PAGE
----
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                                   The 1875 St. Mary’s Disaster

 

The St. John’s Public Ledger of March 4 1875 carried the following report from Salmonier, St. Mary’s Bay:

 

Names of the men lost at St. Mary’s

…”Nearly all the men of St. Mary’s left the shore on Tuesday morning to board an abandoned vessel jammed in the ice about two miles west of Cape English;  the ice slacked off in the evening and she was driven out to sea with the wind east-north-east, frozen in a large sheet.  All succeeded in getting on shore with the exception of 42 men, a certainty 20 of them drowned and died on the  ice in the storm; hope of the other 22 being on the vessel; nothing wrong with the hull or material but no compass and little provisions.  She is a French vessel named La Violette; Girardville Master, from France bound to St. Pierre; cargo rum, salt, sugar and coffee.  All her crew safe at Holyrood (St. Vincent’s).  Captain dangerously ill.

 The following men are known to be lost:  John Power, James Peddle, Pat Tobin, Thomas Bowen and son, James Barry, John Barry, Thomas Barry, William Reuben, John Fewer, George Rousell and son, Mike Vail and son, Peter Grace, Joseph Grace, Richard Critch, Pat Dobbin.

The following day March 5th 1875 a further telegram from Salmonier to Hon. Ambrose Shea gave a list of the missing men as follows:

 Michael Power, Michael Barry, Thomas Hayes, Thomas Mooney, Andrew Mooney, Michael Tobin, James Tobin, Pat Tobin, Robert Tobin, John Mulloy, Ed Nolan, Dan White, Richard Connors, James Fagan and two sons, Thomas Murray and two sons.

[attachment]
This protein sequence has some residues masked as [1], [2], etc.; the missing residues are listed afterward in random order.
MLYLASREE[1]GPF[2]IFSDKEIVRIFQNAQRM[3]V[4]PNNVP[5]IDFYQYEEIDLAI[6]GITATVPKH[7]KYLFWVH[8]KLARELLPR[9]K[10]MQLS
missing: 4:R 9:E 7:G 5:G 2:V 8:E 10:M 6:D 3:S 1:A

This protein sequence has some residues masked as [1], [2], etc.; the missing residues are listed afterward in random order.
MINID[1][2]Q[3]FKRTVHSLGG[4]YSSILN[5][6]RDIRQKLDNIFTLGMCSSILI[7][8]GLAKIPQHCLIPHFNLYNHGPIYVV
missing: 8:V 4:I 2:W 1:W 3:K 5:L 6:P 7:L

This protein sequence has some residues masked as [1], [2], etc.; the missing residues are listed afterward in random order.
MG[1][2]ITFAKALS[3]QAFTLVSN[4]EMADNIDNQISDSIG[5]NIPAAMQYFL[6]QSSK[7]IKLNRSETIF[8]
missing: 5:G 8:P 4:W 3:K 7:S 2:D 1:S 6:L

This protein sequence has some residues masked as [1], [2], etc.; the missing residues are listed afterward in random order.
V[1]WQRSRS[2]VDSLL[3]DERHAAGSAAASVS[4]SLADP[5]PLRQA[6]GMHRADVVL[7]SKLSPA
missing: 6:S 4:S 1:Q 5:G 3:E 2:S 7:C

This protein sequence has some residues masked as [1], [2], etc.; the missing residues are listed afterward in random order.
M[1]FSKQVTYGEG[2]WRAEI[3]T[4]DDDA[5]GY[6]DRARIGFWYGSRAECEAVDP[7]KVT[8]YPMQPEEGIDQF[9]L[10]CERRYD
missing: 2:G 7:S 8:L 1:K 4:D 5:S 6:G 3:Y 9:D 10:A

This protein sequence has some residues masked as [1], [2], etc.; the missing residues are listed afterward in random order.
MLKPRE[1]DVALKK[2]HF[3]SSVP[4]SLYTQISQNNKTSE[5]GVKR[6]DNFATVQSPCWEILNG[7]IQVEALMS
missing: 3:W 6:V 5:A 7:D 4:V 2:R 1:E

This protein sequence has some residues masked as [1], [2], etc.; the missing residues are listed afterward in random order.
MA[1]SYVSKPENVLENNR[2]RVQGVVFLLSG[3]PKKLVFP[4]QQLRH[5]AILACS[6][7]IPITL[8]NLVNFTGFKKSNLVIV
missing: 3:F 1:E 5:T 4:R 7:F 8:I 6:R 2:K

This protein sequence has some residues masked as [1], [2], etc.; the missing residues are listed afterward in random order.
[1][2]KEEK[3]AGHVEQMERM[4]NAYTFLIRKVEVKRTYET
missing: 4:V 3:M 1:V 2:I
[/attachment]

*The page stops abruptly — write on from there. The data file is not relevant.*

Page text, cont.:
These reports were the first indication to the world of an ongoing tragedy for the St. Mary’s, St. Vincent’s and area population.  The chain of events leading to this disaster had started with a report to the magistrate of St. Mary’s on  March 1st  1875 that a ship was stuck in the ice about two miles off Cape English and was being abandoned by her crew.  The magistrate proceeded to St. Vincent’s (which was then known as Holyrood) to investigate the report and found that a large number of local residents were already gathered on the beach with the intention of boarding the vessel to secure her cargo. The mate and crew of the vessel which they identified as The Violette had managed with some difficulty to cross the ice and make it to land.  The mate informed the magistrate and the local residents that the Captain of the ship was too ill to even attempt the journey over the ice.  Several men from St. Vincent’s on hearing this volunteered to go aboard the ship and bring the captain to safety.  The men gathered on the beach would wait for the captain to be brought ashore before boarding the abandoned vessel.